Gateway DT10G review

Gateway’s business line of PCs is all about reducing your total cost of ownership through “performance and manageability”, and that’s evident in the DT10 desktop family. Low power-draw, easy upgrading and no small amount of processing power is a good combination for any office desktop, and the DT10G largely succeeds in its aims.

The midi-tower case shares the same orange flash across its midriff as the small form factor DU10G, but this is no cramped space-saver. Clip off the screw-free, lockable side panel – which comes with a handy reference guide to the motherboard’s ports and connections stuck on the inside – and you’ll find a spacious, well-designed interior.

Our review model barely begins to fill the available bays and sockets, but should you want to upgrade in the future it’s a doddle to do so. Every disk bay features a tool-free, slide-off locking bracket, and the internal hard disk bays sit perpendicular to the rest for easy access; a quick pinch to the sides of the bright-green caddy is all it takes to slide one out in a second.

Gateway DT10G internal

A single 320GB Seagate Barracuda 7200.11 hard disk sits in the lowest of the four bays, neatly hooked up to the motherboard with the SATA cable tucked out of sight beneath it. A further cable connects the DVD writer and, aside from the usual power and front-panel connectors, the only remaining wire links the motherboard to the useful chassis intrusion detector.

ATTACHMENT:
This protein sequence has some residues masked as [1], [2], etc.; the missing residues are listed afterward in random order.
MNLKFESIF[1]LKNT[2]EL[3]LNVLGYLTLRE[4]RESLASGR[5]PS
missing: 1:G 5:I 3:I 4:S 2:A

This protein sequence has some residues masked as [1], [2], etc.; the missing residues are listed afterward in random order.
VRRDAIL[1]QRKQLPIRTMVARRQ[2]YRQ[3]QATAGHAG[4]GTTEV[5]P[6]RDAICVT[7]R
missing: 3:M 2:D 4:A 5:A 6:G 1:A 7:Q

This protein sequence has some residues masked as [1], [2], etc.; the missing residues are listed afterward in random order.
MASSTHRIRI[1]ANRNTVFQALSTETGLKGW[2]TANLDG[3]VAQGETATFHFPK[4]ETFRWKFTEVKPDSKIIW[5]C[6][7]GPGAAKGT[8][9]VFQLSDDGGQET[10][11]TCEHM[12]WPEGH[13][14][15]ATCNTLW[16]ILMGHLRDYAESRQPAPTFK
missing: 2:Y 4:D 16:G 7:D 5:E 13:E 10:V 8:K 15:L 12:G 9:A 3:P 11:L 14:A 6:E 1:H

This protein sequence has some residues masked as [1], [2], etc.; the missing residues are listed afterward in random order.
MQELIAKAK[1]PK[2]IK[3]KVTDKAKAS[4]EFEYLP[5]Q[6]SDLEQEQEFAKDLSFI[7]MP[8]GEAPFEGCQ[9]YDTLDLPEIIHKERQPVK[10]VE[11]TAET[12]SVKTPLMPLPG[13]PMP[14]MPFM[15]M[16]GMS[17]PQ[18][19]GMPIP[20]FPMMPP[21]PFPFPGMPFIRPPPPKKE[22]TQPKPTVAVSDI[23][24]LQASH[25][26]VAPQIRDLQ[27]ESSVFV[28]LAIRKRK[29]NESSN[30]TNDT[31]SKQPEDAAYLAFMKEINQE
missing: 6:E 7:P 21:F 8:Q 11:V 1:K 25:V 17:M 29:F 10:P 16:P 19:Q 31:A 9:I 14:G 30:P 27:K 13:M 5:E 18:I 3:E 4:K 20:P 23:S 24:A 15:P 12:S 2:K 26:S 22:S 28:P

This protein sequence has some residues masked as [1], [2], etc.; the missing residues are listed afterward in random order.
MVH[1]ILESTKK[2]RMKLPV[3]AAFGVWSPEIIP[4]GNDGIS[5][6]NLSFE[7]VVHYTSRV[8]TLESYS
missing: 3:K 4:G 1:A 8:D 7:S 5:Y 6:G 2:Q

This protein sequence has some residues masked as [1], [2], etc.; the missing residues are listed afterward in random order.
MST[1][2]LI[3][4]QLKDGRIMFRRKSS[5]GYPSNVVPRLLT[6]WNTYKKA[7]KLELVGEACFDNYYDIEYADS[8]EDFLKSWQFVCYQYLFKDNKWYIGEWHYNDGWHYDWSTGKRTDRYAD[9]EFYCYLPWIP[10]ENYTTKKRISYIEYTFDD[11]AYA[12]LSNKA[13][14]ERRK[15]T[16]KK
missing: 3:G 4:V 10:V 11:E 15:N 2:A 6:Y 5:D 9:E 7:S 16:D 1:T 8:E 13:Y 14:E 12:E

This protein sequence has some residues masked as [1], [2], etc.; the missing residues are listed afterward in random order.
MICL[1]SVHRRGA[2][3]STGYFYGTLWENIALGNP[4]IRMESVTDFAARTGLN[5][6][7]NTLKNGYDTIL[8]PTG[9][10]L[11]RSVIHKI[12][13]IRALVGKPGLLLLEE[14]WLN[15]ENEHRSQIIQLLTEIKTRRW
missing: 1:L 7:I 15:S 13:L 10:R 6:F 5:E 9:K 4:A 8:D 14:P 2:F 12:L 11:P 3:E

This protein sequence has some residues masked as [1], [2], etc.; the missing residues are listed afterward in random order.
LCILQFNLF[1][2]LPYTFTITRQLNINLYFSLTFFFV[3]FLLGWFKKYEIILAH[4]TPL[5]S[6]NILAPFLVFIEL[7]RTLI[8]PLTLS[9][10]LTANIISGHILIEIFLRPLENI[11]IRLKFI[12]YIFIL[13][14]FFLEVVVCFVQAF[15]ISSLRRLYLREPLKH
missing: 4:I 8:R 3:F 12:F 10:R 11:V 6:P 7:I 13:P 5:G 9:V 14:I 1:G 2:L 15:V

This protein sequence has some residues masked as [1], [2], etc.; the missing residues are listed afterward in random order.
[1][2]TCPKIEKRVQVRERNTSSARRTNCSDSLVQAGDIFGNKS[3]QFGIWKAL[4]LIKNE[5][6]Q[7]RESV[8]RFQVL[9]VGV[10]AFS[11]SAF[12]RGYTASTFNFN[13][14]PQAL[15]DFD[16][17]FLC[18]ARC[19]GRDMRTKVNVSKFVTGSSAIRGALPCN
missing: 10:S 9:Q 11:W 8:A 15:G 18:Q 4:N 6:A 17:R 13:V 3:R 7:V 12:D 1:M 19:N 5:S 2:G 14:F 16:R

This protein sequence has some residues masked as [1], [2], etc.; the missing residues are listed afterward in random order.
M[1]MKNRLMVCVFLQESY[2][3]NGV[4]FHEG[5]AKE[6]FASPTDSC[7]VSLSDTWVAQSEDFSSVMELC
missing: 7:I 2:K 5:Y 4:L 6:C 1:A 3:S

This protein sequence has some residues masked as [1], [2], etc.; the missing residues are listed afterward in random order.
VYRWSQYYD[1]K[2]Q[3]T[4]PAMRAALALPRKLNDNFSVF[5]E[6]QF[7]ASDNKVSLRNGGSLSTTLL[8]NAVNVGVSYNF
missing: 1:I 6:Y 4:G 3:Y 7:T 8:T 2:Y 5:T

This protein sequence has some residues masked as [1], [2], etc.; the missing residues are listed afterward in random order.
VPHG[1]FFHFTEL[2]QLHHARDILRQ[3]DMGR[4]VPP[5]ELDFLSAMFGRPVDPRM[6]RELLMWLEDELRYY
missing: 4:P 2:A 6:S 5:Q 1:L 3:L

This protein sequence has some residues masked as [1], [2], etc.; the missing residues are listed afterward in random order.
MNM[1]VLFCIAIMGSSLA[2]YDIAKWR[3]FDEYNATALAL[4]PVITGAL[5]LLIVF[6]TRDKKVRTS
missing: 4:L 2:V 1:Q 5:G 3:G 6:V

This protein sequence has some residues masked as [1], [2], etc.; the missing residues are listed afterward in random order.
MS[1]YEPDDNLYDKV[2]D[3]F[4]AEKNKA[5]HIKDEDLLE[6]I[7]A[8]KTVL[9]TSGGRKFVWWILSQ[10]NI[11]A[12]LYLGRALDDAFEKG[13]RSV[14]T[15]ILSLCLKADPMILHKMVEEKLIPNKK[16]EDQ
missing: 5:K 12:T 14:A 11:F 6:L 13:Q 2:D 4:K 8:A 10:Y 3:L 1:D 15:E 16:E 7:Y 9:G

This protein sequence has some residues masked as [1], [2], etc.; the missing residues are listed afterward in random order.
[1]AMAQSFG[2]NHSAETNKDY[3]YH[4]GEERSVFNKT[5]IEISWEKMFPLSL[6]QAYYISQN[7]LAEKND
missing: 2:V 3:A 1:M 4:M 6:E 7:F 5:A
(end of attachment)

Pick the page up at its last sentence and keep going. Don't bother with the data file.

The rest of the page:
The stock Intel cooler never rose above a faint hum in our tests, but there’s nevertheless a funnel to take the hot air directly out of a side vent. This might be more useful should you opt for a hotter and more powerful quad-core processor, but this DT10G’s Core 2 Duo E8400 didn’t push it too hard, even at 3GHz. A single 2GB stick of DDR3 RAM leaves three slots free, and helped the Gateway to a solid 1.48 in our real-world benchmarks – more than enough for the smooth running of office applications. It’s also Intel vPro-enabled.

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